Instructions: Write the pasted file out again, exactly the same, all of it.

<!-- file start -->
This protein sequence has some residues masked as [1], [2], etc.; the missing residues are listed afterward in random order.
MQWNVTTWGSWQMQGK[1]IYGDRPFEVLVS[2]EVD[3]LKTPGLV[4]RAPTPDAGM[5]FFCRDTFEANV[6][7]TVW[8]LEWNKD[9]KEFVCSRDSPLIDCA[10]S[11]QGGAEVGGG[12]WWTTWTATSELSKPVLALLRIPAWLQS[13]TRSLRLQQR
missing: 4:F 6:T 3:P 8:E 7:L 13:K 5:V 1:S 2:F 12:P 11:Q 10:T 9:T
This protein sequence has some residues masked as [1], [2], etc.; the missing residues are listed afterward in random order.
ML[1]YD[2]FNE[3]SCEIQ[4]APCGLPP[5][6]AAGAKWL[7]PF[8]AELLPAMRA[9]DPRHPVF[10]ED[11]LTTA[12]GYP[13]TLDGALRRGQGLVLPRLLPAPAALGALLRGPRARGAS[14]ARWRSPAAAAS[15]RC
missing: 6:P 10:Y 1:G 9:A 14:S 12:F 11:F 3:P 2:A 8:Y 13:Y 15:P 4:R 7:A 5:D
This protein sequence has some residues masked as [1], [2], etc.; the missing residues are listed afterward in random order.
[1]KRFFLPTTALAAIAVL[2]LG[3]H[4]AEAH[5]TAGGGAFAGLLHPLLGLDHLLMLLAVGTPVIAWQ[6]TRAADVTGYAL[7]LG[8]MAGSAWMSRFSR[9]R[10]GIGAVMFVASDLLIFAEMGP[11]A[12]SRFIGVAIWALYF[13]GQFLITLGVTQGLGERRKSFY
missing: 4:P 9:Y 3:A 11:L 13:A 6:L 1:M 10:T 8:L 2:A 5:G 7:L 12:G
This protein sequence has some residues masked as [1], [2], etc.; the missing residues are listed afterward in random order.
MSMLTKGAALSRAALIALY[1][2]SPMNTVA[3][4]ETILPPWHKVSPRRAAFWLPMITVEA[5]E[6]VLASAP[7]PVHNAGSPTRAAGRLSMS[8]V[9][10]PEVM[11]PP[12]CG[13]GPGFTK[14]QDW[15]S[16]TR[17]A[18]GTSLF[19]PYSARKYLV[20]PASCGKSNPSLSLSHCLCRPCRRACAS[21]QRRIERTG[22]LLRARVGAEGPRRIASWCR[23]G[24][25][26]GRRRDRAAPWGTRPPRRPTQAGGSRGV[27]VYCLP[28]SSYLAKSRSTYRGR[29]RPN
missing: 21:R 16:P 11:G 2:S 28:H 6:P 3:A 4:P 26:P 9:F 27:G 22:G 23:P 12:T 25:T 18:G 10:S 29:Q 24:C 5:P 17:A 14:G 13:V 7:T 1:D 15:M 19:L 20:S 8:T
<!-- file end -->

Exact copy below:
This protein sequence has some residues masked as [1], [2], etc.; the missing residues are listed afterward in random order.
MQWNVTTWGSWQMQGK[1]IYGDRPFEVLVS[2]EVD[3]LKTPGLV[4]RAPTPDAGM[5]FFCRDTFEANV[6][7]TVW[8]LEWNKD[9]KEFVCSRDSPLIDCA[10]S[11]QGGAEVGGG[12]WWTTWTATSELSKPVLALLRIPAWLQS[13]TRSLRLQQR
missing: 4:F 6:T 3:P 8:E 7:L 13:K 5:V 1:S 2:F 12:P 11:Q 10:T 9:T
This protein sequence has some residues masked as [1], [2], etc.; the missing residues are listed afterward in random order.
ML[1]YD[2]FNE[3]SCEIQ[4]APCGLPP[5][6]AAGAKWL[7]PF[8]AELLPAMRA[9]DPRHPVF[10]ED[11]LTTA[12]GYP[13]TLDGALRRGQGLVLPRLLPAPAALGALLRGPRARGAS[14]ARWRSPAAAAS[15]RC
missing: 6:P 10:Y 1:G 9:A 14:S 12:F 11:F 3:P 2:A 8:Y 13:Y 15:P 4:R 7:A 5:D
This protein sequence has some residues masked as [1], [2], etc.; the missing residues are listed afterward in random order.
[1]KRFFLPTTALAAIAVL[2]LG[3]H[4]AEAH[5]TAGGGAFAGLLHPLLGLDHLLMLLAVGTPVIAWQ[6]TRAADVTGYAL[7]LG[8]MAGSAWMSRFSR[9]R[10]GIGAVMFVASDLLIFAEMGP[11]A[12]SRFIGVAIWALYF[13]GQFLITLGVTQGLGERRKSFY
missing: 4:P 9:Y 3:A 11:L 13:A 6:L 1:M 10:T 8:L 2:A 5:G 7:L 12:G
This protein sequence has some residues masked as [1], [2], etc.; the missing residues are listed afterward in random order.
MSMLTKGAALSRAALIALY[1][2]SPMNTVA[3][4]ETILPPWHKVSPRRAAFWLPMITVEA[5]E[6]VLASAP[7]PVHNAGSPTRAAGRLSMS[8]V[9][10]PEVM[11]PP[12]CG[13]GPGFTK[14]QDW[15]S[16]TR[17]A[18]GTSLF[19]PYSARKYLV[20]PASCGKSNPSLSLSHCLCRPCRRACAS[21]QRRIERTG[22]LLRARVGAEGPRRIASWCR[23]G[24][25][26]GRRRDRAAPWGTRPPRRPTQAGGSRGV[27]VYCLP[28]SSYLAKSRSTYRGR[29]RPN
missing: 21:R 16:P 11:G 2:S 28:H 6:P 3:A 4:P 26:P 9:F 27:G 22:G 23:P 12:T 25:T 18:G 10:S 29:Q 24:C 5:P 17:A 14:G 13:V 7:T 1:D 15:M 19:L 20:S 8:T